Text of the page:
Of course there were many matters that required attention, though not necessarily immediate: maintenance of Lake Nicodemus with the loss of the springs which kept it replenished; how well Gwinthrayle’s biological isolation spell would work; whether the plant life, especially the food crops, would truly be able to be maintained as well as before. There were all those notes and other possessions of Vincent’s to go through, and giving them and him their proper due, as a monument or tribute, something that had been decided by the council almost immediately after Kimball had made his sudden appearance accompanied by said belongings and the sad news of Vincent’s demise.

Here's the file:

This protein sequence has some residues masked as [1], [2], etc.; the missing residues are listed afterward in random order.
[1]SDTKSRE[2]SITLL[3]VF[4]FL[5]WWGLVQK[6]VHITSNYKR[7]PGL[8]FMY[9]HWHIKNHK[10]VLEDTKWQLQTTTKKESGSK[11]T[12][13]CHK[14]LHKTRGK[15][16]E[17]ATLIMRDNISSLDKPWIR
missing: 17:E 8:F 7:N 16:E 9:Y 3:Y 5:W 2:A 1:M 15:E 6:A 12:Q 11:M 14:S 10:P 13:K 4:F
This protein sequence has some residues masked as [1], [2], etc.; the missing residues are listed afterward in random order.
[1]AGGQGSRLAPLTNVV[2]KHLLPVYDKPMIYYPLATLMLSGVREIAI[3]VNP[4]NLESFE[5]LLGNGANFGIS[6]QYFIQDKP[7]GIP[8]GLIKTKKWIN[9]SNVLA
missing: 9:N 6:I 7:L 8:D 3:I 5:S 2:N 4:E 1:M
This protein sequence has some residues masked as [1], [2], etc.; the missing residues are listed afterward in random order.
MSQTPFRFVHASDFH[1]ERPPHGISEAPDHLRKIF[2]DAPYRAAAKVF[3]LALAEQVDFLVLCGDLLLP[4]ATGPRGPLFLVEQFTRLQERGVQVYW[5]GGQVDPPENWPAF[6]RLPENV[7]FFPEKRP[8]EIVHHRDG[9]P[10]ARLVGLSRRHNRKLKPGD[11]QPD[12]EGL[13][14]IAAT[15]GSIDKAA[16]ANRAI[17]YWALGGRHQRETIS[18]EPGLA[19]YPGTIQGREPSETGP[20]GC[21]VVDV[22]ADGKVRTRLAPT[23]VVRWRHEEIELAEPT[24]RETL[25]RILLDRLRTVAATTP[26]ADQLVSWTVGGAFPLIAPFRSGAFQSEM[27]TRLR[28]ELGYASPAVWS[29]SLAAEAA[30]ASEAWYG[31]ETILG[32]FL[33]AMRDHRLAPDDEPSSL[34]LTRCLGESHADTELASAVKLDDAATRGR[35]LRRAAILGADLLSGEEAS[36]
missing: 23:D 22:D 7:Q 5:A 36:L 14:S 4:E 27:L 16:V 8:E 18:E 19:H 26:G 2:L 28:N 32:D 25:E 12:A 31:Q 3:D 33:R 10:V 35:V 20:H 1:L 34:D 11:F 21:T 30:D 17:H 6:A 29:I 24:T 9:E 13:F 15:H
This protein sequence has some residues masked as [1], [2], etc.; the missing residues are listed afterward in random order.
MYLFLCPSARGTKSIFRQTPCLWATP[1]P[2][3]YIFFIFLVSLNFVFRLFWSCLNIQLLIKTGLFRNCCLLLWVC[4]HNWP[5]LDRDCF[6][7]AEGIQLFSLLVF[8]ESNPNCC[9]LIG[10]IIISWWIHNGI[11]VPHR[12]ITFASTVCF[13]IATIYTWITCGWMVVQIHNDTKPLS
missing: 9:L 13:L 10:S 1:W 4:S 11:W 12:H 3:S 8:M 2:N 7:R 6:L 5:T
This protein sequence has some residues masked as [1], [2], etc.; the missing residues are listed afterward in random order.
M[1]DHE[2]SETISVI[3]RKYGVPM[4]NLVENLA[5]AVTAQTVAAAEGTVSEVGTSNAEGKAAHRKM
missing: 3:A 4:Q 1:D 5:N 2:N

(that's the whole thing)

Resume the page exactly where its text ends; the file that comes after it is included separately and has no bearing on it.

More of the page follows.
There was the matter of digging out a home or homes for the colony’s newest residents. For now, the Brisbys were putting up Kimball, Patricia and Karen in their home, but they all hoped the newcomers would have their own quarters soon, especially if there were yet other new residents coming. This was the matter that was of the greatest immediate importance to them, especially to the mice, whose population was likely to increase in the days to come. The Davises felt entirely positive that all or most of their children would agree in a minute to come here to l